You will be enlisted for an Initial Minimum Period of Service (IMPS) of six years. On enlistment if you elect to serve an open ended enlistment, you will be able to serve until retirement age, subject to your continued suitability for service. If you elect to serve for a fixed period of service, subsequent periods of service may be offered subject to the requirements of the ADF and your suitability for further service. Your Careers Coach can advise on how IMPS will relate to your chosen occupation.
- Well-developed hand-skills and hand-eye coordination
- Advanced analytical and problem-solving skills required to formulate repair schemes
- Appreciation of safety requirements
- Good attention to detail
- Ability to work under pressure
- Comfortable working in confined spaces
- Resourcefulness and common sense.
The application process to join the Australian Defence Force requires you to complete a series of aptitude tests which may include verbal, spatial and numerical ability and a general maths test. Some jobs may also require you to complete additional testing at a later date.
Psychology support staff will explain what is involved with each test.
The aptitude tests provide information about your suitability for the Defence Force and for particular jobs. Defence Force Recruiting can then help you identify jobs that best match your abilities.
Further information on the aptitude testing requirements can be found here.
Only Australian Citizens are permitted to serve in the ADF.
If you are a permanent resident of Australia, the ADF may consider a temporary waiver of the citizenship requirement if the position for which you are applying cannot be filled by an applicant who meets all the citizenship requirements, and then only in exceptional circumstances. You will be required to obtain Australian Citizenship as early as possible following enlistment or appointment.
The Department of Defence requires ADF entrants to obtain a security clearance appropriate to their avenue of entry.
A process of background checks, collection of relevant information and, as required, interviews enables the Regional Security Office to make an informed assessment of an applicant's suitability for a security clearance.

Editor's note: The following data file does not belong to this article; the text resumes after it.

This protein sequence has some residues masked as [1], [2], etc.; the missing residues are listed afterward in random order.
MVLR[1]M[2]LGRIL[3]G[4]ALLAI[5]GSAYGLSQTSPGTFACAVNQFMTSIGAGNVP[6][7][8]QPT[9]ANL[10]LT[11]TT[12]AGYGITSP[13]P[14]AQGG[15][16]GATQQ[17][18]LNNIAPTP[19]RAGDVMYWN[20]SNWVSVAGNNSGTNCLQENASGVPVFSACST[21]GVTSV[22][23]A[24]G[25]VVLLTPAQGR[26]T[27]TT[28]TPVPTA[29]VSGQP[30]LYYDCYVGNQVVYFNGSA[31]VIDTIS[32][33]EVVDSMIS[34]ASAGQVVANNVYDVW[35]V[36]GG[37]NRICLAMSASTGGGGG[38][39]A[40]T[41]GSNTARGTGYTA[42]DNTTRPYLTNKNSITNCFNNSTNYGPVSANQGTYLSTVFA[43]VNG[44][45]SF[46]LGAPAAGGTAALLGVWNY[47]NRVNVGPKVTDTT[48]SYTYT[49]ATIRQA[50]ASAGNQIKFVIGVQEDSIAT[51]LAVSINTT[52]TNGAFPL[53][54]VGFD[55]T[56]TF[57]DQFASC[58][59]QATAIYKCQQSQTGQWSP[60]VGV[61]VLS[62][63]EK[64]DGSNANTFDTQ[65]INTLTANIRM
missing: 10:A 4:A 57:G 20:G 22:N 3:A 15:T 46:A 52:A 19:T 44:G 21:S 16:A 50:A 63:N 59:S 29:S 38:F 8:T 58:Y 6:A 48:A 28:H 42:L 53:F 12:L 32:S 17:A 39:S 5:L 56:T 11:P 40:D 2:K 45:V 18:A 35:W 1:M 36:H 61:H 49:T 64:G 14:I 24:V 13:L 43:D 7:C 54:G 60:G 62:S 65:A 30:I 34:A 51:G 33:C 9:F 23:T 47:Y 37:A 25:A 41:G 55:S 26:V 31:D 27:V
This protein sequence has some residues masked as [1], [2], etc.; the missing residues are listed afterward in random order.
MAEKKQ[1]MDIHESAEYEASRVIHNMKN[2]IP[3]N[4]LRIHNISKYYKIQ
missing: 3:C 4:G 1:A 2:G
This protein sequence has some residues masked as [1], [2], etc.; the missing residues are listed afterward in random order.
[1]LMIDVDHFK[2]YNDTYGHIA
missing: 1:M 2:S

Current policy requires applicants for this particular avenue of entry to have lived in Australia for the preceding 10 years, or have a checkable background for this period.
Duration: 11 weeks
Location: Crib Point, Victoria
The Recruit School at HMAS Cerberus is situated on Western Port Bay, Victoria about 70 kilometres south east of Melbourne. The school has its own administration building, accommodation blocks and classrooms and operates as an independent unit within the greater training environment of Cerberus.
The eleven week recruit course is designed to give you sufficient knowledge and skills on which to base your Navy career. The course includes both classroom and practical activities. Most subjects are individually tested. Examinations are set to ensure recruits are sufficiently prepared to undertake further specialist training at category schools. Private study areas are available in the school and a Duty Instructor is available for assistance during non-instructional hours.
Recruits, who successfully complete the course including the Navy Swimming Test, participate in a Graduation Parade, which is normally held on the Friday of the last week of training. Recruits will have the opportunity to invite family and friends to view the parade.
After graduation, personnel will be posted to category schools at Cerberus or at other training establishments throughout Australia.
During Military (Initial Recruit) Training and Initial Employment Training (IET), members may be required to pay a contribution towards meals, accommodation and utilities, depending on a number of factors.
On completion of Recruit training you will be posted to HMAS Stirling in WA to undertake a Submarine Selection Course (SSC) for 3 days.
The SSC is a two way process in which:
- Personnel can make an informed decision as to their suitability for submarine service; and
- The member's suitability for submarine service will be assessed.
Once you have been assessed as suitable at the SSC you will return to HMAS Cerberus for the following MT category training.
Course: Initial Technical Training - Marine Technician (ITT-MT)
Location: Technical Training Faculty, HMAS Cerberus, Crib Point, Victoria
Duration: 14 Weeks
This course provides MT sailors with the appropriate level of underpinning knowledge and skills required to successfully complete the subsequent Trade and Marine System Technician components of Initial Employment Training. Upon successful completion of ITT Sailors will be streamlined to a specific trade.
Whilst individual wishes for trade streaming are considered, Navy workforce requirements, and ITT Course results will dictate subsequent trade selection.
Course: Certificate III Trade Training